We’ve all been there. It could be that you and a friend drifted apart, or you had a blowout argument. Either way, losing a friend feels ugly, and it hurts to no longer have someone on whom you relied for comfort, advice, and fun distractions in your everyday life suddenly absent. You might be angry, sad, guilty, or anything in between.
Amy Poehler said, “Anybody who doesn’t make you feel good, kick them to the curb.” If you’ve realized your friendship is toxic and you are making a conscious decision to remedy the situation by ending it, you should be proud of yourself. If you and your friend had an argument that shattered your friendship and you were in the wrong, consider making an apology, or amends that fit your level of comfort. If the person you’re apologizing to doesn’t want to forgive you, you may have to accept that and live with feelings of regret for a little while.
Losing a friend is hard, but it doesn’t have to be impossible. Here are some tips to get you through these tough times:
1. Don’t be hard on yourself. You are only human. You may have said the wrong thing in the heat of the moment, but you know who you are and how you deserve to be treated. If you stood up for yourself and set a boundary, be proud of yourself. If you said the wrong thing, or you were triggered into a response that you don’t identify with or doesn’t meet your values, take the opportunity to learn from that moment. You are allowed to make mistakes. Talk to yourself the way you would talk to someone you love very much. Use “I deserve ______” statements: I deserve to be communicated with in a healthy way. I deserve love and understanding… Whatever it is that your friendship lacked, recite these types of statements to yourself.
2. Take a Step Back. It’s important to gain a new perspective on a lost friendship. You may realize that behaviors that seemed perfectly normal within your lost friendship were detrimental to you — your health suffered, you didn’t get enough rest, you had bad habits, you became judgmental and rude — anything that made you feel less than your best self is worth parting with. A little distance from a toxic relationship can go a long way.
3. Rise Above. Do not participate in any games played against you. This is especially important in the days of social media. Don’t leave negative comments publicly, do not ask a family member or a friend to leave negative comments publicly. If they post something that is intended to make you feel bad, either delete it or ignore it. Blocking them is always an option. Don’t give them the reaction they might very well be seeking. If someone you aren’t close with asks you what happened, do not gossip. You can simply say you don’t really see eye to eye, or that you just aren’t that close. If you do need to talk to someone about what happened in order to process the loss of your friendship, make sure it’s not a mutual friend, and make sure it’s someone you can trust not to gossip about it.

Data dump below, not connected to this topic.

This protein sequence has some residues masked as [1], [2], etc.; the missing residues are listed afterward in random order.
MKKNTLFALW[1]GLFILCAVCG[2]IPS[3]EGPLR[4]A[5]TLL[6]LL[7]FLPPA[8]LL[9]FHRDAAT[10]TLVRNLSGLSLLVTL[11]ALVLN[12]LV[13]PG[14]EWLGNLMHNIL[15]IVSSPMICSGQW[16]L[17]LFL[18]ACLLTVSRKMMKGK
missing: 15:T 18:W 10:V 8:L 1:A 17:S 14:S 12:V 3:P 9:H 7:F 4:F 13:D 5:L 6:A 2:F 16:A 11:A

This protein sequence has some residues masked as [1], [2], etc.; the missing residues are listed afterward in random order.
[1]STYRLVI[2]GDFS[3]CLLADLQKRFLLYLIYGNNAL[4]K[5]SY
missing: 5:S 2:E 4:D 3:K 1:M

4. Write Them a Letter. Just write it, you don’t have to send it. You probably shouldn’t send it. Use the letter as a tool for catharsis. Often times during a conflict, it is difficult to use clear communication. You might find yourself obsessing about what you should have said — or, what you shouldn’t have said. Taking the time to address these feelings can be therapeutic. If you feel like you want to send it to them, send it, but only if you are sure to speak openly and honestly without placing blame. Sometimes, it’s best to wait or have someone you trust read it first to make sure you don’t say anything you might regret.
5. Focus on What You Have. Pour energy into your existing friendships and relationships with family. Focus on being a good friend to those you have. Tell them you appreciate them. Praise them for the ways they make you feel supported and understood. Feel grateful for their love and support in your times of weakness, pain, and frustration. No matter what happens in your life, there are always people who can support you in the ways you need. Reaching out is important to help you feel less burdened by feelings you can’t control.
6. Let it go. What happened, has happened. There is nothing you can do to change what was said, and the best thing to do is to try and let it go. If another person believes something about you that isn’t true, there is nothing you can do about it. If you are having issues letting go of anger and resentment, you might want to consider meeting with a professional counselor to help you work through it.
If you find that this happens to you often, it might be time to take a long hard look at how you treat friends. If it does seem to be your actions perpetuating these situations,, it’s important that you don’t wallow in blaming yourself. Try your best to learn from mistakes. You’re human. You can’t be perfect. Being kind to others starts with being kind to yourself.
Love and healing to you from The Girls Girl Club.